Other languages like Greek, the original language of the New Testament of the Bible, use several different words for love: eros, phileo, and agape are just a few. In 1 Corinthians 13, the King James Bible of 1611 translated one of the Greek words for love, to be “charity.” At the end of the book of John, two different Greek words are translated into the same word “love.” It’s a shame the Bible translators were limited in their ability to communicate the depth of the original Greek. They were handicapped by our English language.
English speaking people have lost the depth of the meaning love. Emotion fueled, sexual passion and lust are the words I describe what others might call “love.” But I dare not think that way about apple pie. I can have a preference for apple pie over cherry pie and a particular enjoyment when the sweet taste tickles my tongue, but it really isn’t emotional love.
What kind of love should we be striving toward then? Jesus said to love God and love people (Matthew 22:37-39). When Jesus spoke these words, He tied two commands together into one statement, drawing a picture of our vertical relationship with God and our horizontal relationships with others. In doing so, Jesus tied our ability to have meaningful relationships with people, to the strength of our relationship with God. They are interchangeable. You can’t have one without the other.
Here’s where we can miss the boat, if we don’t think the way Jesus commands. Many relationships are built upon an idea of a 50/50 partnership. If one person performs certain actions, then the other person in the relationship should perform an equal action. The same holds true, when one stops performing, the other gets upset and stops as well. I think this is why many people change relationships as often as they change jobs. Whenever their expectations are not met, they quit their “partnership.” This is also why many people fall out of relationship with God. I hate to be the one to tell you, God is not our “partner.”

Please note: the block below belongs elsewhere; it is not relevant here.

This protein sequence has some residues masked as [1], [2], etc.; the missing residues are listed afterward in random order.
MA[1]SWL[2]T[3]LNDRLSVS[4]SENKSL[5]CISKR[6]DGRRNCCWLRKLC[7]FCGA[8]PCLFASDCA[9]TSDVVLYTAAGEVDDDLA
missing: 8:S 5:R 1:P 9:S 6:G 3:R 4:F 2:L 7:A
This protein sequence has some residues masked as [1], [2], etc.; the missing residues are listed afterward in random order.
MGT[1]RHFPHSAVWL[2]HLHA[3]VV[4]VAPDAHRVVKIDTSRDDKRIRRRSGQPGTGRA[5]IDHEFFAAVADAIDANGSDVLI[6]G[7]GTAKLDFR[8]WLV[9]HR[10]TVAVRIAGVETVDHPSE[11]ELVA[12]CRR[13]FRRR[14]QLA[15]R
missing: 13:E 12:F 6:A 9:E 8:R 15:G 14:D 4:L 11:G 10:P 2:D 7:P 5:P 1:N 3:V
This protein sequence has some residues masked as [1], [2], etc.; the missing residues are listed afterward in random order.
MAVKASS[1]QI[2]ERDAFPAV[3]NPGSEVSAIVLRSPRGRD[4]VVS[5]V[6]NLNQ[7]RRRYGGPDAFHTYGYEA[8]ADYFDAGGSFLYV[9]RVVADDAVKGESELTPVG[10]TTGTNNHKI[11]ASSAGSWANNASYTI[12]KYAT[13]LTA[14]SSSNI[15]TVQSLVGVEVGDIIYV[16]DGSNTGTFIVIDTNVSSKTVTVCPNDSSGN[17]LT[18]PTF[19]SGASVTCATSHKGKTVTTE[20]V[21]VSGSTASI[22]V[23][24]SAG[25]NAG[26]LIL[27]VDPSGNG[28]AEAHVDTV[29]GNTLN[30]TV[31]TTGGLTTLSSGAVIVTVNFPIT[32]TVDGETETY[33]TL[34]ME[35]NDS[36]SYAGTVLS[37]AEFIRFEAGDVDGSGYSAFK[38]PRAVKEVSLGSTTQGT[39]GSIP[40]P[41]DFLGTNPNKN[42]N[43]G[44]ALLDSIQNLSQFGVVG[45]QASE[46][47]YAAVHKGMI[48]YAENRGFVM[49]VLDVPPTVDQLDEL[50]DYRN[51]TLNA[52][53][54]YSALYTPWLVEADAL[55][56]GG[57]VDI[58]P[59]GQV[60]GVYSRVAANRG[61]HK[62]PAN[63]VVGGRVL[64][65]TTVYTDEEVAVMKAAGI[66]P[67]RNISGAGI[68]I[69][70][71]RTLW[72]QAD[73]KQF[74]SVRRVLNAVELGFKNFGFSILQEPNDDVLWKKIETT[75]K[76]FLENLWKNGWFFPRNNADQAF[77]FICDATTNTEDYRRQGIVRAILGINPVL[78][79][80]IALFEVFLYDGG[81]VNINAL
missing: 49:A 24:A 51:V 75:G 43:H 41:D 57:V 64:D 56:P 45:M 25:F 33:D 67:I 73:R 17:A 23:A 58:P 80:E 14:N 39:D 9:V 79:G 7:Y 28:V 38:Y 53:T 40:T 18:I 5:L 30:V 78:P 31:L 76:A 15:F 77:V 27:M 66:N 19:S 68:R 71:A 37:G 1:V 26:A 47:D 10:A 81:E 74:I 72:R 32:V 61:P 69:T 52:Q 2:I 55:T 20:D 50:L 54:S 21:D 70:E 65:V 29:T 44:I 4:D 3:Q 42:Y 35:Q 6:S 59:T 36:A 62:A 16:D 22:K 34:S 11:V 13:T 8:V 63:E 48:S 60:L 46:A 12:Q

If you are like me, I often find it hard to love certain people. If I choose to step outside of my own emotions and see people the way God sees them, I can at least stay civilized around them. When I feel my love for someone waning, I sometimes remember the powerful verse from John 13:34, where Jesus said, “A new commandment I give to you, that you love one another; as I have loved you, that you also love one another.” And what is the love that Jesus speaks about? Jesus said in John 15:13, “Greater love has no one than this, than to lay down one’s life for his friends.”
What if you saw someone running into the street, into the path of a speeding truck? Would you push them out of the way, save their life and take the hit? I may do that for a family member, but for a stranger? What if they were carrying your TV? Would you still die to save them? Jesus did.
Here’s the short and swift answer: we should love others the way Jesus loves us – sacrificially.
Recently I helped someone in a special way. They did not do anything to deserve my favor and I did not ask for anything in return. I just did it. The question came out “why are you doing this?” The answer, “I want you to succeed.”
This kind of love is often described as “grace” or “undeserved favor.” This is what sets Christians apart. Soak up this statement from Romans 5:8 “But God demonstrates His own love toward us, in that while we were still sinners, Christ died for us.” Even though I was (and still am) a messed up human being, God still loves me - unconditionally. Even before I wandered from the path of righteousness, God had made a new path of reconciliation, a path bathed in the blood of sacrificial love, a path in the shape of a cross.
Love the way God loves. Amen? (or ouch
Pastor Jay Merritt